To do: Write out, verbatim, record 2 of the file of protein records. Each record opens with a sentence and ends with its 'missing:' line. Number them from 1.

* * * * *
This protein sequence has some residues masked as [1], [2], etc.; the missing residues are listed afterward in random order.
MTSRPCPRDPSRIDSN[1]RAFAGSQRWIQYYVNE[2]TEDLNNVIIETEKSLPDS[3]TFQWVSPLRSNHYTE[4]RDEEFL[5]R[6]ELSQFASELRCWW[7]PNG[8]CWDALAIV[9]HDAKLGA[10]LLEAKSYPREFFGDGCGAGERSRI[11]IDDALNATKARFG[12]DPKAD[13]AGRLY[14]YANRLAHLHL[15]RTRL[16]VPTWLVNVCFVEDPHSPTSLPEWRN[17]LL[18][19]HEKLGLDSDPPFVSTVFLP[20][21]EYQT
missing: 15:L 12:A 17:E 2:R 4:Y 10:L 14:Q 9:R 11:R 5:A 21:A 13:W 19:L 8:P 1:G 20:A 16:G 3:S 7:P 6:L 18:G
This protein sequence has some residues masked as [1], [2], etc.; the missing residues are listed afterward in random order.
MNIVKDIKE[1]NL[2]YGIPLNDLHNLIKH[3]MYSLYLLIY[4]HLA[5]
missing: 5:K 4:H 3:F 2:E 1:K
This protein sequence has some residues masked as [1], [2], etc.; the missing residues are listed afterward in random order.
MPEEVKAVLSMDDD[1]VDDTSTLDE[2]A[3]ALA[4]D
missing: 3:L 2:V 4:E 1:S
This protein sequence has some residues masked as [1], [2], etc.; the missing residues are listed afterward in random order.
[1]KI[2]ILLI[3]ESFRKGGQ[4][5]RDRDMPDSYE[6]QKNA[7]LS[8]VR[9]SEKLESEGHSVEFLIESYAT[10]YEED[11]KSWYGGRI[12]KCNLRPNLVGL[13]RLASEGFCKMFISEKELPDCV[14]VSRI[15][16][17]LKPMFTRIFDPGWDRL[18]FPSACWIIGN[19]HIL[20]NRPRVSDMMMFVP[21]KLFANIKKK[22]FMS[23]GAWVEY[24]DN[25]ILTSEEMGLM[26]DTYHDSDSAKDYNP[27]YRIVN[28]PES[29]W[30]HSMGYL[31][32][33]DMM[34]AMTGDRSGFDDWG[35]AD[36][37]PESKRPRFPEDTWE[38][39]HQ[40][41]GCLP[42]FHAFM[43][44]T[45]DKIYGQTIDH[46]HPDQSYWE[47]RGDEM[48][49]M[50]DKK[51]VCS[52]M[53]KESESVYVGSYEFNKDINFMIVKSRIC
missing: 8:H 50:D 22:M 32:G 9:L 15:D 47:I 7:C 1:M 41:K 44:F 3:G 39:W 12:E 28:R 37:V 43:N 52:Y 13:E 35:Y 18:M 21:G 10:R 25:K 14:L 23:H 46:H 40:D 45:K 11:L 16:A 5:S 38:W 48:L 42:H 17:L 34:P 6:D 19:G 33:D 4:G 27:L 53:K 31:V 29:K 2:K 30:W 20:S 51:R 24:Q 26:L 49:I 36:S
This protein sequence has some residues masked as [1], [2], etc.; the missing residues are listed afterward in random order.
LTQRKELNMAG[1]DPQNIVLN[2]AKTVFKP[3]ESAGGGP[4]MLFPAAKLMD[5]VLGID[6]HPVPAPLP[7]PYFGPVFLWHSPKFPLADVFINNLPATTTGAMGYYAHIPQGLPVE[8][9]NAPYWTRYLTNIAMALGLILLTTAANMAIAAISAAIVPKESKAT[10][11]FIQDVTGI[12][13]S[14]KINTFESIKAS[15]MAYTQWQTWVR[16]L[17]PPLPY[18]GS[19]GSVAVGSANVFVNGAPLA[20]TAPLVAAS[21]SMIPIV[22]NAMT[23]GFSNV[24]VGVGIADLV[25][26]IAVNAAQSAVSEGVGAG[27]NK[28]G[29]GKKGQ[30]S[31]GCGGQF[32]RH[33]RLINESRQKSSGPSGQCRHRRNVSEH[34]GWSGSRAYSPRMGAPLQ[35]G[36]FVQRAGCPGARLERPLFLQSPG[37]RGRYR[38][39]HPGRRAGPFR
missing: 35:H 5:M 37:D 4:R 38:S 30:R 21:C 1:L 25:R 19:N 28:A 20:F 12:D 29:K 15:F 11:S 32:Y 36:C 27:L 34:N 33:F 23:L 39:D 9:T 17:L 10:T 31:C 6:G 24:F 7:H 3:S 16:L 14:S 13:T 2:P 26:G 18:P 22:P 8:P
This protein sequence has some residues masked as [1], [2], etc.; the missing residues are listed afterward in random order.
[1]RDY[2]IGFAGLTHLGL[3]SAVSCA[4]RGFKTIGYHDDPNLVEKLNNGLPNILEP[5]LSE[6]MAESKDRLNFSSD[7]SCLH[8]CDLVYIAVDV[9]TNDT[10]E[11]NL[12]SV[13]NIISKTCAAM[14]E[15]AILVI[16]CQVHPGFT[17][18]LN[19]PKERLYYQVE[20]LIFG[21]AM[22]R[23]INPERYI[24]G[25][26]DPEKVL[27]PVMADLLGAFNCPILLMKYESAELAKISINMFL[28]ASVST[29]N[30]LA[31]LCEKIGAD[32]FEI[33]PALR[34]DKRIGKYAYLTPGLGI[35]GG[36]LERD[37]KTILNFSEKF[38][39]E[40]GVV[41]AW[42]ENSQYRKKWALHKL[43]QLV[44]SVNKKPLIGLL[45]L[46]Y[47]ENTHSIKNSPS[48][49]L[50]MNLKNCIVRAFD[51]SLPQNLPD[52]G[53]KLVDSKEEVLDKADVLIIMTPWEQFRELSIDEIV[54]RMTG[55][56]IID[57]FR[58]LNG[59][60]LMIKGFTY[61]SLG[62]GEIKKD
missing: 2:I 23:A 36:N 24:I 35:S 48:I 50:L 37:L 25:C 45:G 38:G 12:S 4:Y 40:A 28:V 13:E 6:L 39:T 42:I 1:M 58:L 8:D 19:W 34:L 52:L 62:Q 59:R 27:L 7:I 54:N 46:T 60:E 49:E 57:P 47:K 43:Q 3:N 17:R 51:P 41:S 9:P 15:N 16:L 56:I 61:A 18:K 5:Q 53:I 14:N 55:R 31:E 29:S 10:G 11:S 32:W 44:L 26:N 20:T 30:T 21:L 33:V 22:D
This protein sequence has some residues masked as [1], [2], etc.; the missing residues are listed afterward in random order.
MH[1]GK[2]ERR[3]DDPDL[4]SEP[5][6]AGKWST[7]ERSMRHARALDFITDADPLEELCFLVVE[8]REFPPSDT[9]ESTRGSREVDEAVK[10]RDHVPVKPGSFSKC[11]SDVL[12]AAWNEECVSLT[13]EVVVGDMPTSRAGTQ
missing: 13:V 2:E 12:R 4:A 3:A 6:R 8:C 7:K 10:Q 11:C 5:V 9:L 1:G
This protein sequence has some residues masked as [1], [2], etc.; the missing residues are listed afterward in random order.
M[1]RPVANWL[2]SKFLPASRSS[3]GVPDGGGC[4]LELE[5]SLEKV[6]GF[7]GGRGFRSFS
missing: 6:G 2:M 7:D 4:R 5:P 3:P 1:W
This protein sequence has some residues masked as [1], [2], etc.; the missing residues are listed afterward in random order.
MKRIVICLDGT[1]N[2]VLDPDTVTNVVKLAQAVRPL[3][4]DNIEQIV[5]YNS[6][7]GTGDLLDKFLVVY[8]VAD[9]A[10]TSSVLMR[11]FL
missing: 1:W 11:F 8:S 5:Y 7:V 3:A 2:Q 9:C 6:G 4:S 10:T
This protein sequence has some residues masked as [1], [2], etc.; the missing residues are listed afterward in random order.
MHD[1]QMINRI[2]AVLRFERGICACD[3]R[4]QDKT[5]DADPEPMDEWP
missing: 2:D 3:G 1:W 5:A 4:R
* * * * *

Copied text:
This protein sequence has some residues masked as [1], [2], etc.; the missing residues are listed afterward in random order.
MNIVKDIKE[1]NL[2]YGIPLNDLHNLIKH[3]MYSLYLLIY[4]HLA[5]
missing: 5:K 4:H 3:F 2:E 1:K